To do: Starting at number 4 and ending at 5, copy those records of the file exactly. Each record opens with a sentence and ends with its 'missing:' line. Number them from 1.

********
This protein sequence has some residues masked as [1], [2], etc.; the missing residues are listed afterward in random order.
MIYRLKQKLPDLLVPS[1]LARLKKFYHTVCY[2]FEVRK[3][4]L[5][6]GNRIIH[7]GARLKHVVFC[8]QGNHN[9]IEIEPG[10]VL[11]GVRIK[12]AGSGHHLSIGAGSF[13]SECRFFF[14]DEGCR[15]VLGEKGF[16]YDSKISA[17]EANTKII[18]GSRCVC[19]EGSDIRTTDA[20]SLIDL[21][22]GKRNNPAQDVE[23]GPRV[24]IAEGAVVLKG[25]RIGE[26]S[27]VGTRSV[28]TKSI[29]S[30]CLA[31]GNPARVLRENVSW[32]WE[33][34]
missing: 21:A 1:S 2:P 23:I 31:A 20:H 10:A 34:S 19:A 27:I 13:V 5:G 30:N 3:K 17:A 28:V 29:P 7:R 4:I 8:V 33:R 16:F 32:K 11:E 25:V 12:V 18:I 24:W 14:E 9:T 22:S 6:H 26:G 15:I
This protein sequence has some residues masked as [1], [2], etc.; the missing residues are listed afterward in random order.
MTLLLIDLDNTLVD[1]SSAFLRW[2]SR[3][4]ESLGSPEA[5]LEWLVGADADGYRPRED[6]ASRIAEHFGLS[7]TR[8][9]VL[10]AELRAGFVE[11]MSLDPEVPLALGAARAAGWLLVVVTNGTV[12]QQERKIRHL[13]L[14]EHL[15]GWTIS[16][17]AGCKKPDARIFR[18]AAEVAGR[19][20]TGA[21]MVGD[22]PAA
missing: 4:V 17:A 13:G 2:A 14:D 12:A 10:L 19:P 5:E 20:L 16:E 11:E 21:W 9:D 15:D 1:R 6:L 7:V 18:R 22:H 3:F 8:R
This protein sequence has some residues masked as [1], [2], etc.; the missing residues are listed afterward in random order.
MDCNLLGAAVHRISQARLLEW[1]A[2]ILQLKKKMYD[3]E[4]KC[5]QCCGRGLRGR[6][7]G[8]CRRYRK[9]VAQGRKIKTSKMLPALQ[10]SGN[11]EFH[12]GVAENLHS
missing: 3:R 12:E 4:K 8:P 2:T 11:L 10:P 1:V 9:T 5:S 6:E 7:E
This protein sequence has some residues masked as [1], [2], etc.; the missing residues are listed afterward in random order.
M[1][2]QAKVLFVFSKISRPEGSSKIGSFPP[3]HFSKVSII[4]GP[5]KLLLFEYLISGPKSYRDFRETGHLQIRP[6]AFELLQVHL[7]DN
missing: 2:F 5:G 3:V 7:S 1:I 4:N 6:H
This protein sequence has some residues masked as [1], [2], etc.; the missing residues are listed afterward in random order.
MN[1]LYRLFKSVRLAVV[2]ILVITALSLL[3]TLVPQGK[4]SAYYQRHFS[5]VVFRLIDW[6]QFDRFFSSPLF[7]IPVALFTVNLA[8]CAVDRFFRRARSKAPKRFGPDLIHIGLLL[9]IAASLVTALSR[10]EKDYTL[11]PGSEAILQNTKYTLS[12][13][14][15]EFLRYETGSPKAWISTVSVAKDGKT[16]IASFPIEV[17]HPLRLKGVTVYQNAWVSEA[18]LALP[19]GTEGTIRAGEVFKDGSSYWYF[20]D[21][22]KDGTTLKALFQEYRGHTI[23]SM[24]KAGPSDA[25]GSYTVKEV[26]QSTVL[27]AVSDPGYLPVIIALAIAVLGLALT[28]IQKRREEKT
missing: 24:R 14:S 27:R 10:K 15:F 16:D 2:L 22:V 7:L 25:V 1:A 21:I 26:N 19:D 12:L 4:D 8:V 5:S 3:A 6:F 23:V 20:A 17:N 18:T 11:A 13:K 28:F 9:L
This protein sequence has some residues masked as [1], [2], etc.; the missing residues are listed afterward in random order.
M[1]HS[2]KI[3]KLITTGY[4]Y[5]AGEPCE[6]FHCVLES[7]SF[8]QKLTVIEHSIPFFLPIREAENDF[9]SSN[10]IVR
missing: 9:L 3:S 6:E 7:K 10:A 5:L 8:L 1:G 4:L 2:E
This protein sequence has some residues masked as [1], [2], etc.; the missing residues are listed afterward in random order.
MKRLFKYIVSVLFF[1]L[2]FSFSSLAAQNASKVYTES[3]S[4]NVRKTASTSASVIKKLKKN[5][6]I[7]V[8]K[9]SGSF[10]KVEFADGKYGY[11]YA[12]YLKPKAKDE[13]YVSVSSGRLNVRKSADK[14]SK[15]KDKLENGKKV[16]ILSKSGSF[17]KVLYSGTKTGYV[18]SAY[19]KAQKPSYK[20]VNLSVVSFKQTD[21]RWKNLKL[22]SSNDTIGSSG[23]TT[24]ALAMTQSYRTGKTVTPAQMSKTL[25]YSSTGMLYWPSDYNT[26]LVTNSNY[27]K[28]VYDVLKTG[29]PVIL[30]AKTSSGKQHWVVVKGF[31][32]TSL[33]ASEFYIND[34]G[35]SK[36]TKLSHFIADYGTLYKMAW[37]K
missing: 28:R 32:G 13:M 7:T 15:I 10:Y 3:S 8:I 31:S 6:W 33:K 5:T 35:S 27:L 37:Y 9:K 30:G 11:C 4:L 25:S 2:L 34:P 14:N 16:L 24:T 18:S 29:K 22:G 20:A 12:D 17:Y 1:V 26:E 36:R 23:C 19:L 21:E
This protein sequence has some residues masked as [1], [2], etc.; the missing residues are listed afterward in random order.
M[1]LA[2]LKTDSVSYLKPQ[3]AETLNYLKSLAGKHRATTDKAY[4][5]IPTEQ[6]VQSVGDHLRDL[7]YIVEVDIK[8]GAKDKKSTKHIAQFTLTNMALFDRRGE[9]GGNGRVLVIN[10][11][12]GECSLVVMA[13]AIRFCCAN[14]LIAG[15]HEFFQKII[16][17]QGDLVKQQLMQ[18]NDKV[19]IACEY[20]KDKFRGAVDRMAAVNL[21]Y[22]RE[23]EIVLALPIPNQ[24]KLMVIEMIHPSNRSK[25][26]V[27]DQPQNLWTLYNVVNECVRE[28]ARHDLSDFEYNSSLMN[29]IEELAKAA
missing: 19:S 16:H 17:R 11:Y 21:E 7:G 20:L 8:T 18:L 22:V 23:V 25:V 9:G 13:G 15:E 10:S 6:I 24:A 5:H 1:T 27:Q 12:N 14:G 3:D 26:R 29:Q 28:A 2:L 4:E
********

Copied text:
This protein sequence has some residues masked as [1], [2], etc.; the missing residues are listed afterward in random order.
M[1][2]QAKVLFVFSKISRPEGSSKIGSFPP[3]HFSKVSII[4]GP[5]KLLLFEYLISGPKSYRDFRETGHLQIRP[6]AFELLQVHL[7]DN
missing: 2:F 5:G 3:V 7:S 1:I 4:N 6:H
This protein sequence has some residues masked as [1], [2], etc.; the missing residues are listed afterward in random order.
MN[1]LYRLFKSVRLAVV[2]ILVITALSLL[3]TLVPQGK[4]SAYYQRHFS[5]VVFRLIDW[6]QFDRFFSSPLF[7]IPVALFTVNLA[8]CAVDRFFRRARSKAPKRFGPDLIHIGLLL[9]IAASLVTALSR[10]EKDYTL[11]PGSEAILQNTKYTLS[12][13][14][15]EFLRYETGSPKAWISTVSVAKDGKT[16]IASFPIEV[17]HPLRLKGVTVYQNAWVSEA[18]LALP[19]GTEGTIRAGEVFKDGSSYWYF[20]D[21][22]KDGTTLKALFQEYRGHTI[23]SM[24]KAGPSDA[25]GSYTVKEV[26]QSTVL[27]AVSDPGYLPVIIALAIAVLGLALT[28]IQKRREEKT
missing: 24:R 14:S 27:R 10:K 15:F 16:D 2:L 22:V 7:L 25:V 1:A 21:I 26:N 19:D 12:L 4:D 8:V 5:S 3:A 6:F 23:V 20:A 17:N 18:T 11:A 13:K 28:F 9:L